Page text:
- Know if you live in an evacuation area. Assess your risks and know your home's vulnerability to storm surge, flooding and wind. Understand the National Weather Service (NWS) forecast and especially the meaning of NWS watches and warnings.
- Contact your local National Weather Service office and local government/emergency management office. Find out what type of emergencies could occur and how you should respond.
- Keep a list of contact information for reference. Make sure your cellular phones have an adequate charge.
- Emergency Management Offices
- County Law Enforcement
- County Public Safety Fire/Rescue
- State, County and City/Town Government
- Local Hospitals
- Local Utilities
- Local American Red Cross
- Local TV Stations
- Local Radio Stations
- Your Property Insurance Agent
Online hazard and vulnerability assessment tools are available to gather information about your risks.
Everyone needs to be prepared for the unexpected. Your friends and family may not be together when disaster strikes. How will you find each other? Will you know if your children or parents are safe? You may have to evacuate or be confined to your home. What will you do if water, gas, electricity or phone services are shut off? Have these discussions ahead of time.
Put together a basic disaster supplies kit and consider storage locations for different situations.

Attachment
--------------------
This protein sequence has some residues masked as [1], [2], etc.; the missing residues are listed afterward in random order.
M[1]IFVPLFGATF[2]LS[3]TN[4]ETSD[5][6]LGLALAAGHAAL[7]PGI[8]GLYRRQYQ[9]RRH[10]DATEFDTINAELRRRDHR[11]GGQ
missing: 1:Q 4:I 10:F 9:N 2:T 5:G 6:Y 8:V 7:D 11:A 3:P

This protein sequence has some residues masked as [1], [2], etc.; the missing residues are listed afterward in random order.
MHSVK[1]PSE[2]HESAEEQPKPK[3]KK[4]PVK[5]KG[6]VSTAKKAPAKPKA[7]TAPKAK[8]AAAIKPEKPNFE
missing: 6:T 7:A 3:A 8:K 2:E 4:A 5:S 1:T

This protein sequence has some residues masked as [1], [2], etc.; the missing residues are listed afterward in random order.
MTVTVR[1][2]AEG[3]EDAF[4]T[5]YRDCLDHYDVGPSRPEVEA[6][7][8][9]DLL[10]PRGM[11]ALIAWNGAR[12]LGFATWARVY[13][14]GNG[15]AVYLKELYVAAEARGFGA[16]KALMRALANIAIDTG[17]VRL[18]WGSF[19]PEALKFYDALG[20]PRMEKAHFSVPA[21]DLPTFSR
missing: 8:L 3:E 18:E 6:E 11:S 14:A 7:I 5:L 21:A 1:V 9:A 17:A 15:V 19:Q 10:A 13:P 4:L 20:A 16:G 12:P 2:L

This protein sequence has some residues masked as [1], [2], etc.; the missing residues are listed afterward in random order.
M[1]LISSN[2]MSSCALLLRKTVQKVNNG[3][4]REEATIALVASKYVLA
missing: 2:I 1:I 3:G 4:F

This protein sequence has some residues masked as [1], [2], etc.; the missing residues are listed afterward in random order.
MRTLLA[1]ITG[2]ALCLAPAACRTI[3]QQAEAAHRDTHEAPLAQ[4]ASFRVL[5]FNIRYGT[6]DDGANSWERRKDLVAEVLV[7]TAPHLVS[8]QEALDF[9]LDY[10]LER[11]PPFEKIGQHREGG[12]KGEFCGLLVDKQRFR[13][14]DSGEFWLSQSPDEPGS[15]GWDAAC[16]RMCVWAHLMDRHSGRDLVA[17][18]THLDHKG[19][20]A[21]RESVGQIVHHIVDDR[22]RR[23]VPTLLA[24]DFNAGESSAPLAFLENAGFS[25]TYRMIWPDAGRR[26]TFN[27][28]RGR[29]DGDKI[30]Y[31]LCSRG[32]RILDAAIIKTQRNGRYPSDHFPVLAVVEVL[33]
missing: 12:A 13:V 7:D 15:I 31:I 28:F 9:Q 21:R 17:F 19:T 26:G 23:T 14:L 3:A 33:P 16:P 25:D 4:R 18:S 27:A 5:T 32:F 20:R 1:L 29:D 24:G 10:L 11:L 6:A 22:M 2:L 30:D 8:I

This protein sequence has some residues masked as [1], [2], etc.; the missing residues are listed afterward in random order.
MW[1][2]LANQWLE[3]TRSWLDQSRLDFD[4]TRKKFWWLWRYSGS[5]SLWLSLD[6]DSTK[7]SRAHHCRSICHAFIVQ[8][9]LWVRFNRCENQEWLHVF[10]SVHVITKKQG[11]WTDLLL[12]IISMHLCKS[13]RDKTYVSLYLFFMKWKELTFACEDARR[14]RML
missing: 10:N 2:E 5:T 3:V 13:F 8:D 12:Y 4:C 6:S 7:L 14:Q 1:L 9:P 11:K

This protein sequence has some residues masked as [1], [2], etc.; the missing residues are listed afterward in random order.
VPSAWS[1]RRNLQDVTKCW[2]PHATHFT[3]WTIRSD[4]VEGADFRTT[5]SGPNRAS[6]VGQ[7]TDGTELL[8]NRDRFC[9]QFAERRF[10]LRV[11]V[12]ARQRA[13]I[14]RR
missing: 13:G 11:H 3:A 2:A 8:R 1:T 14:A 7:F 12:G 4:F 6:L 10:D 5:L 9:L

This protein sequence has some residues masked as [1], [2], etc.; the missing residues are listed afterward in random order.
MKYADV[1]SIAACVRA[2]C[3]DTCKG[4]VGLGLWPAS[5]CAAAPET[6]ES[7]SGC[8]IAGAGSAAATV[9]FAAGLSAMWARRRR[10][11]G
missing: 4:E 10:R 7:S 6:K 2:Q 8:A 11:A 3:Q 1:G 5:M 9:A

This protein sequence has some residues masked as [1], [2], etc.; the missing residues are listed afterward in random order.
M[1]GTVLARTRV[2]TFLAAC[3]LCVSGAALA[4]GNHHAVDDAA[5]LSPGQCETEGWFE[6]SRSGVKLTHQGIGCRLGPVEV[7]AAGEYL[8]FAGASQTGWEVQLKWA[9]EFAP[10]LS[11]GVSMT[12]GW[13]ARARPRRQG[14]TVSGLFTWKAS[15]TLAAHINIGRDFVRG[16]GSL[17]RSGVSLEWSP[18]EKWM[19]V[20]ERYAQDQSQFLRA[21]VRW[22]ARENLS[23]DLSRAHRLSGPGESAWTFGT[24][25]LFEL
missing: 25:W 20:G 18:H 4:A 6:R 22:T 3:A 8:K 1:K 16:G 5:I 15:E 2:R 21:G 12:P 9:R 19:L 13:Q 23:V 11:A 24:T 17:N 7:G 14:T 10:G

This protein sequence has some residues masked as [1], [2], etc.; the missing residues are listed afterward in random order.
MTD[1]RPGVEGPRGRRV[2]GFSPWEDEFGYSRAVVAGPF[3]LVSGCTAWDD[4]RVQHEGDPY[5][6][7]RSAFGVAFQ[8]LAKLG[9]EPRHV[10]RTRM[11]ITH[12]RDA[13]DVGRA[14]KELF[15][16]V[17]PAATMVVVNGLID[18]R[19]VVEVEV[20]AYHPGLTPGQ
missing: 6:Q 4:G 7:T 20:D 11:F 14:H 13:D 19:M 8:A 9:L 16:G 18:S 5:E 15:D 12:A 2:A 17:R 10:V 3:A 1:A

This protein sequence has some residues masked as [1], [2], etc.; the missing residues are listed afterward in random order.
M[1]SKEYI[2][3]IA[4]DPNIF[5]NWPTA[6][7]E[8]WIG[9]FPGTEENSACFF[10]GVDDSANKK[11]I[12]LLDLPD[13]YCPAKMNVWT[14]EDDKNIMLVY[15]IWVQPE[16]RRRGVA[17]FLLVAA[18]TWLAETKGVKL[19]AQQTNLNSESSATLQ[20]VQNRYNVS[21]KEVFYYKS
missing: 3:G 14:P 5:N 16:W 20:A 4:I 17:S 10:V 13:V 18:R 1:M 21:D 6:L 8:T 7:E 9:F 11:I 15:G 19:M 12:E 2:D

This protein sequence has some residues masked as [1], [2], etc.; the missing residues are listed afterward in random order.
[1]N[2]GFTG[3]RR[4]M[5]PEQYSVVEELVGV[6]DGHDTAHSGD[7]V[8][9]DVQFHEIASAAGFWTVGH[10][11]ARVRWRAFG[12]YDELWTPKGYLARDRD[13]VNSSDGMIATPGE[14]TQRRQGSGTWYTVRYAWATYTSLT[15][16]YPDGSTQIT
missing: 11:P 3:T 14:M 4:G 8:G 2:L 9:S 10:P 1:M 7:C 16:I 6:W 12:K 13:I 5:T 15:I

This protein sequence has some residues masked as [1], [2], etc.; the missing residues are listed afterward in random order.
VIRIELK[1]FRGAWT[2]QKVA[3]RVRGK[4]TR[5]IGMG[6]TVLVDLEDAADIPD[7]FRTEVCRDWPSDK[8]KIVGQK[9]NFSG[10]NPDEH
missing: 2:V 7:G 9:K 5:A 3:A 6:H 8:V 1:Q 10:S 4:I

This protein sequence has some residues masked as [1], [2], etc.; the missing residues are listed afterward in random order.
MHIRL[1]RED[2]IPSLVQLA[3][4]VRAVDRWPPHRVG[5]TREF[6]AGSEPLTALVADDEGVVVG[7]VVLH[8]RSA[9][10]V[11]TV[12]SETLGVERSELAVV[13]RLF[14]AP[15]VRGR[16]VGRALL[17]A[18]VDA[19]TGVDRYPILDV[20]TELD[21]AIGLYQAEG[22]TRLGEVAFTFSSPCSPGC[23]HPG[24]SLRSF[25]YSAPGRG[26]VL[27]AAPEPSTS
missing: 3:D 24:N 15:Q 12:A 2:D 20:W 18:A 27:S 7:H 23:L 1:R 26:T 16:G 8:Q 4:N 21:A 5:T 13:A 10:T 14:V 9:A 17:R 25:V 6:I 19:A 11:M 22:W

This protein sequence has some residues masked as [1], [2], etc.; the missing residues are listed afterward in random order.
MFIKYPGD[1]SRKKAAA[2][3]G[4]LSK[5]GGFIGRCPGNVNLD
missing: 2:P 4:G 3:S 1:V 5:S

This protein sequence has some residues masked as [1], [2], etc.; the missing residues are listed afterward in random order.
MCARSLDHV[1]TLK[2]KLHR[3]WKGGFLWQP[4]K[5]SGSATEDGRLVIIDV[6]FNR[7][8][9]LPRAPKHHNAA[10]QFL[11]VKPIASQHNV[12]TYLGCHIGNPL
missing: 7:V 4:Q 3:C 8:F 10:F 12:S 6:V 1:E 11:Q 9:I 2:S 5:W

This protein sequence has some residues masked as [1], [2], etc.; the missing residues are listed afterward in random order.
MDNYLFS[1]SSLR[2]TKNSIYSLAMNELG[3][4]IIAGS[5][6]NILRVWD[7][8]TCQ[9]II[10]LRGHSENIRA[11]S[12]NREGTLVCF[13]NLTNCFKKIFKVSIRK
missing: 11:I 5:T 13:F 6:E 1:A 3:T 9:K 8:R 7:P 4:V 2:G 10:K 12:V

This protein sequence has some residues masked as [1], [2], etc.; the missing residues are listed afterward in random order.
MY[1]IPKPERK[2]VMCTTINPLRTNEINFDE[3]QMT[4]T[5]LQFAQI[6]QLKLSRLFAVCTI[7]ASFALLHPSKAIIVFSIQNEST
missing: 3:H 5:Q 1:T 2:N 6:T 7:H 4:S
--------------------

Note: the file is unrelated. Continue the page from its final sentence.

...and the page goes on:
Develop and document plans for your specific risks.
Protect yourself and family with a Family Emergency Plan
Health & Environment
Follow guidelines to guard your community's health and protect the environment during and after the storm.
- Review the FEMA Evacuation Guidelines to allow for enough time to pack and inform friends and family if you need to leave your home. FOLLOW instructions issued by local officials. Leave immediately if ordered!
- Consider your protection options to decide whether to stay or evacuate your home if you are not ordered to evacuate.
When waiting out a storm be careful, the danger may not be over yet...
Be alert for:
- Tornadoes – they are often spawned by hurricanes.
- The calm "eye" of the storm – it may seem like the storm is over, but after the eye passes, the winds will change direction and quickly return to hurricane force.